Boulger, senior technical manager at John Charcol, says Halifax’s decision to override its 3% collar was brought about by pressure from the government and the regulator.
He says: “The fact that two major lenders have baulked at the idea of enforcing collars may influence other lenders to avoid setting them up in the first place.
“Given the low base rate and increased tracker margins I doubt lenders will be setting collars on new products.”
Halifax will pay a price for its decision, analysis from Mform.co. uk reveals.
The online mortgage company calculates that the lender will face an annual bill of £575m as a result of the policy change.
Francis Ghiloni, marketing and business development director at Mform.co.uk, says: “Considering taxpayers have been kind enough to bail Halifax out, you might say this is the least it could do.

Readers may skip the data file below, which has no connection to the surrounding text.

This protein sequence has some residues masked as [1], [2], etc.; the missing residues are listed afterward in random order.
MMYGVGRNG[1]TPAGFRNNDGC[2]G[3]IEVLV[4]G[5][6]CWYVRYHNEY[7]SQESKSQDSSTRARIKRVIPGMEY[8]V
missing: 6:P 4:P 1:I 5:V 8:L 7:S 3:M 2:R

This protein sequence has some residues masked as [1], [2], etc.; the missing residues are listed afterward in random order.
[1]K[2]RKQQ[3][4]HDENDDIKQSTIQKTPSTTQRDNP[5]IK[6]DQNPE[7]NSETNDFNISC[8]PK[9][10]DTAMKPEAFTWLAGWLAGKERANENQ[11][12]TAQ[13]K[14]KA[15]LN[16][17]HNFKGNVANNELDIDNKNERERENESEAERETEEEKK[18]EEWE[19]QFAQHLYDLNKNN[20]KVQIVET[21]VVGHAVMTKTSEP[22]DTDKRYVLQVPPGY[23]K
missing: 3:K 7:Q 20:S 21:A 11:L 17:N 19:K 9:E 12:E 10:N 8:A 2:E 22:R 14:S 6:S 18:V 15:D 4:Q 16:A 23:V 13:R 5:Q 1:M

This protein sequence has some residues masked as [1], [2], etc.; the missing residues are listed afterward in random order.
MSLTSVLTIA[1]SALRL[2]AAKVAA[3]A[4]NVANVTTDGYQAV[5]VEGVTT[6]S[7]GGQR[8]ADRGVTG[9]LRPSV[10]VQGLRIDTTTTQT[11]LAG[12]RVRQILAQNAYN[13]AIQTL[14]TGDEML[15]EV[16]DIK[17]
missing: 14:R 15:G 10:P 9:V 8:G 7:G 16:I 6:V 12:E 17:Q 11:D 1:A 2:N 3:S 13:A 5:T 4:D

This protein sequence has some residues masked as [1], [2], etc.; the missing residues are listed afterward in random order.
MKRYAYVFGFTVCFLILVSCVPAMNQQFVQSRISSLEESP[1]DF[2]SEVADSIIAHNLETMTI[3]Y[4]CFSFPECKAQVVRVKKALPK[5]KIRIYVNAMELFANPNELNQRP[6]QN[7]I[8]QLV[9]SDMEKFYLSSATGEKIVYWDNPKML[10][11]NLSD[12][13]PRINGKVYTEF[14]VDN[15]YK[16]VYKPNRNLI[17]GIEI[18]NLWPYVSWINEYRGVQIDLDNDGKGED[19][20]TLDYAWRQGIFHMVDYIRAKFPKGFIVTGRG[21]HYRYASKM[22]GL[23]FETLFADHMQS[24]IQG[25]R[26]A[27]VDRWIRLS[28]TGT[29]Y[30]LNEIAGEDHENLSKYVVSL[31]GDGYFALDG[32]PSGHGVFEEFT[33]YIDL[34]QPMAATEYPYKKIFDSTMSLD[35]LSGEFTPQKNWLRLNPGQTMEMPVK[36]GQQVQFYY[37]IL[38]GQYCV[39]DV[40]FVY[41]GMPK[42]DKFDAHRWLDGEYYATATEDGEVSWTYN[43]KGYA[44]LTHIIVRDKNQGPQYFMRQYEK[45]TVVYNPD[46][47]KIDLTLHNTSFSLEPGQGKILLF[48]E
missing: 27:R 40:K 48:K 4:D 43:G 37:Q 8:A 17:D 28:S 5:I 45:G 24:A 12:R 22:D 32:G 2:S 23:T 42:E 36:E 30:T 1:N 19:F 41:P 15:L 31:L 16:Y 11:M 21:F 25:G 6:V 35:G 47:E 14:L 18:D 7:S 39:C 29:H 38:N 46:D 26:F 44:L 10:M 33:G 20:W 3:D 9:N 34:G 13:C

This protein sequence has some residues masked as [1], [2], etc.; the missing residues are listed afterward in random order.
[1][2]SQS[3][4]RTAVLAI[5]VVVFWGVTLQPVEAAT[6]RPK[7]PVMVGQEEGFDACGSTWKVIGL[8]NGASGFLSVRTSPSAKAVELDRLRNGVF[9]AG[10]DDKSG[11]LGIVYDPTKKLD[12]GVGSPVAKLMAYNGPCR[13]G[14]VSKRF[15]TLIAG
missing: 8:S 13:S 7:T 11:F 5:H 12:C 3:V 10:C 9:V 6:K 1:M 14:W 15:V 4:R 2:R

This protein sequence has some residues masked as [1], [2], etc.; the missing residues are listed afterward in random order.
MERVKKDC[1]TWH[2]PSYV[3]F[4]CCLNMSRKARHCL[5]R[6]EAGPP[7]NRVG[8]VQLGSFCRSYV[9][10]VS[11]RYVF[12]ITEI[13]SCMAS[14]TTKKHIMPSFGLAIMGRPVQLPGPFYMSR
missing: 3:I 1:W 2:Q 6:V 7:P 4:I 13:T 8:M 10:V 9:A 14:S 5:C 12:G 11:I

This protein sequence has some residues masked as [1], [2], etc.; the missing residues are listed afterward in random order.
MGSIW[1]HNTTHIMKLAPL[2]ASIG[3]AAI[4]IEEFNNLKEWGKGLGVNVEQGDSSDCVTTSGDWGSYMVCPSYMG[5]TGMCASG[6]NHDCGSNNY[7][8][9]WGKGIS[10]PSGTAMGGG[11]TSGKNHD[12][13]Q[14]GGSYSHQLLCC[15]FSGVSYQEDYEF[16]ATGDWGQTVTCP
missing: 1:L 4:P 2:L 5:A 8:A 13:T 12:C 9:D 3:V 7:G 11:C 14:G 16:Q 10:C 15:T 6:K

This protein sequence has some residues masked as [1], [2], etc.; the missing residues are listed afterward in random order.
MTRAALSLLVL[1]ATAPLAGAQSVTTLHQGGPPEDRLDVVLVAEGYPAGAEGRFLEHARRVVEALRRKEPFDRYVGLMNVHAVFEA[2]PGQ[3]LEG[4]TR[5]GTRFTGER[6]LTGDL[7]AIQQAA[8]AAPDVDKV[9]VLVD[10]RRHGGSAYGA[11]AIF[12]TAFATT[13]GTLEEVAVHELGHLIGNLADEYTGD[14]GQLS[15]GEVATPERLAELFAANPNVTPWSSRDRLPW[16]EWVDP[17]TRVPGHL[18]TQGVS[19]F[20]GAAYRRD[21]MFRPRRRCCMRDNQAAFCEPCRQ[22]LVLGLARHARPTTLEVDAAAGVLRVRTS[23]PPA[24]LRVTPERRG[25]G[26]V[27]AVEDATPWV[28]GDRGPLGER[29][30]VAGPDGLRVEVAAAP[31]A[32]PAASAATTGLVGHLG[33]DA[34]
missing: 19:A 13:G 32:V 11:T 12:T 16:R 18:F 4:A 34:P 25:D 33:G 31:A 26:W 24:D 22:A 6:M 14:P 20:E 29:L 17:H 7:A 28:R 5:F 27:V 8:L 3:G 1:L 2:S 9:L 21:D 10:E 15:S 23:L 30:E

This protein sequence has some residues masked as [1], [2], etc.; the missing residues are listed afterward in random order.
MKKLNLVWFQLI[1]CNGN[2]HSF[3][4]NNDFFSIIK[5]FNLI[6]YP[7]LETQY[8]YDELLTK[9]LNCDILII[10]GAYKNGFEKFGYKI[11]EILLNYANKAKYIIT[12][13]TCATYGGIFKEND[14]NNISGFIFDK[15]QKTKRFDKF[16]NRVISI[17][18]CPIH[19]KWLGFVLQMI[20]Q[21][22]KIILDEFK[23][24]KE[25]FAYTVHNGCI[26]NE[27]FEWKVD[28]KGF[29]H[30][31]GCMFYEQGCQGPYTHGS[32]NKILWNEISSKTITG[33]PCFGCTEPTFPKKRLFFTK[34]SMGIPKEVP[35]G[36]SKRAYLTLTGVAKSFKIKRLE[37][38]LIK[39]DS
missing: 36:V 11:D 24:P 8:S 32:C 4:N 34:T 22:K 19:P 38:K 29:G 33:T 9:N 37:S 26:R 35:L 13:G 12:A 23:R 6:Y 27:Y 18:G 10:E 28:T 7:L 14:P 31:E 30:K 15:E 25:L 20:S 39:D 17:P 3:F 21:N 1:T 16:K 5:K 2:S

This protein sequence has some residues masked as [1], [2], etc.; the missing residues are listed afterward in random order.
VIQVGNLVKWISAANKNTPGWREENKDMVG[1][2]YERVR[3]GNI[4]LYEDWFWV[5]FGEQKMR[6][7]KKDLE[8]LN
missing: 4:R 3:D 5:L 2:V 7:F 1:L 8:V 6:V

“Existing borrowers are benefiting but the concern must be that the £575m Halifax is stumping up will be recouped elsewhere. New borrowers will have to pay and that will delay any revival in the mortgage market.”
Nationwide has also dropped its 2.75% collar but other mutuals including the Yorkshire and Skipton have kept their 3% collars in place.
A spokesman for Skipton says: “The collar applies to about half our trackers – around 12,000 mortgages. There are products with caps at the other end which customers have benefited from so it makes sense that the collars will be enforced when the market goes the other way.”